RA – Stairs, Sensory Processing Disorder, Flu, and Trampolines… What?

What could all of those things possibly have in common?  Well, it’s a story, as usual.  Sit back and enjoy my crazy mind.

At Christmas, we went to visit my brother and his family.  They have a giant trampoline in their yard, and every time I go there, I want to try it.  I never had though, as I was quite terrified and felt I didn’t have the ability to even walk on it, let alone jump. I probably should mention I haven’t jumped in 15+ years.  My husband was there though, and I REALLY wanted to try it, so I climbed the little ladder and got up there (with my hubby’s help).

I made my husband stand all the way to the side, as I didn’t want any movement from him to make me fall.  Just walking on it was very challenging and exhausting.  My balance wasn’t very good. My son, niece, and nephews wanted to be up there with me, which wasn’t helping.  We didn’t let them get up.  I carefully walked a few laps and got off.  It was hard to not fall, but I had a goal to bounce, even if my feet never got airborne.

A few hours later, I went out again with my husband.  I walked around slightly more successfully, then got off.  Out I went again later, managed to walk more quickly and with more stability.  I was getting “trampoline legs.”  Out again I went later, and I jumped a little.  My feet never left the trampoline, but I jumped.  And you know what?  I expected it to hurt, and it didn’t.  It actually felt REALLY good.  A few more trips out, and I was jumping…. REALLY jumping.  Not high, not fancy, but my feet did leave the trampoline, and it felt REALLY REALLY good.  I was shocked, and now I want a trampoline!!! Wow!  They’re expensive!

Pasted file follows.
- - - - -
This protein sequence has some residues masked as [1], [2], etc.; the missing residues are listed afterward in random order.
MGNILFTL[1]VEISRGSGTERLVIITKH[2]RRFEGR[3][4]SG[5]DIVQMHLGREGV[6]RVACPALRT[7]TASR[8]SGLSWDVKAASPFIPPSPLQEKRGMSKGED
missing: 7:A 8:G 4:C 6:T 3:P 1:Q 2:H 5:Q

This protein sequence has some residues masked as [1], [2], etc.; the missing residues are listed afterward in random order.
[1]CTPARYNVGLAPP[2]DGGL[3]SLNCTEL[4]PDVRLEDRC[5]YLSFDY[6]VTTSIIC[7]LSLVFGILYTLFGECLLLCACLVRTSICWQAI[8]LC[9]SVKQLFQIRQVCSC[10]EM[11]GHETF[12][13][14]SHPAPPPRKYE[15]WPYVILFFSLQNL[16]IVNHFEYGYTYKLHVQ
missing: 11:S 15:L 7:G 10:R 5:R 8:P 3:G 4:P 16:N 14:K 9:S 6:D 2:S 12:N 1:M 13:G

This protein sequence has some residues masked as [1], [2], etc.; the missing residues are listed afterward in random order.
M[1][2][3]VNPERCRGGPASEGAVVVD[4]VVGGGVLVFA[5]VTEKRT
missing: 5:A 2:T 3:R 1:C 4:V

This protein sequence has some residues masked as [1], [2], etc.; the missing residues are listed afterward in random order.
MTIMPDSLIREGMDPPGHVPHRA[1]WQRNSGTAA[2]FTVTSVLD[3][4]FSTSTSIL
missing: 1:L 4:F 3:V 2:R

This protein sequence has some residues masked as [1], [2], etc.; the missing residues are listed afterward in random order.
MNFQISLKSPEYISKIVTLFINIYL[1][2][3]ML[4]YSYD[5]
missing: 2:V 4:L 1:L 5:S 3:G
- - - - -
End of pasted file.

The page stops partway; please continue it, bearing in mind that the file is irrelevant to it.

Ok, stay with me now.  My son (now 10) has always had a lot of sensitivities.  He is an unbelievably picky eater (so much so that he was under the 1st percentile for weight for some of his infant/toddler years). He struggles with sounds, especially kids talking in class, which makes it hard for him to work.  The slightest bump can make him burst into tears, insisting that something rather minor is very painful.  At 10, this looks rather shocking.  These things (and others), he has always had, in a relatively minor way, but then at the end of January, he got Influenza A.  He had a few complications, such as Enthasitis (which in his case was an inflammation in his heel, which made his calves so tight, it forced his feet into a point, and he couldn’t walk for 5 days).  After missing 9 days of school, he went back with just a lingering ear infection. Apparently they don’t give 10 year olds antibiotics for ear infections any more…. well, until the ear drum ruptures.  He had to endure the pain of that, then he got an antibiotic.  The antibiotic didn’t work, so they started him on a stronger one.  After a few days of the second one (and after being back at school for a week and a half), his sensitivites got way out of control.  I had never seen him like this.  He was throwing up at school because the stress of being near other people with their sounds and movements was more than he could take.  He wouldn’t pet or sleep with the dog, as was his routine.  He didn’t want to go to Cub Scouts or other weekly activities he typically BEGS for.  He didn’t want to leave the house at all.  As a parent, it was frightening, and we got calls from the school at least 3 days a week, if we could get him there at all.  He missed 3 1/2 days due to his extreme anxiety.  We went back to the doctor to ask about ending this new antibiotic early.  His ear was better, but not clear.  We left the decision up to my son, who decided to stay on it the whole 10 days due to not wanting the extreme pain of another rupture.  It was awful.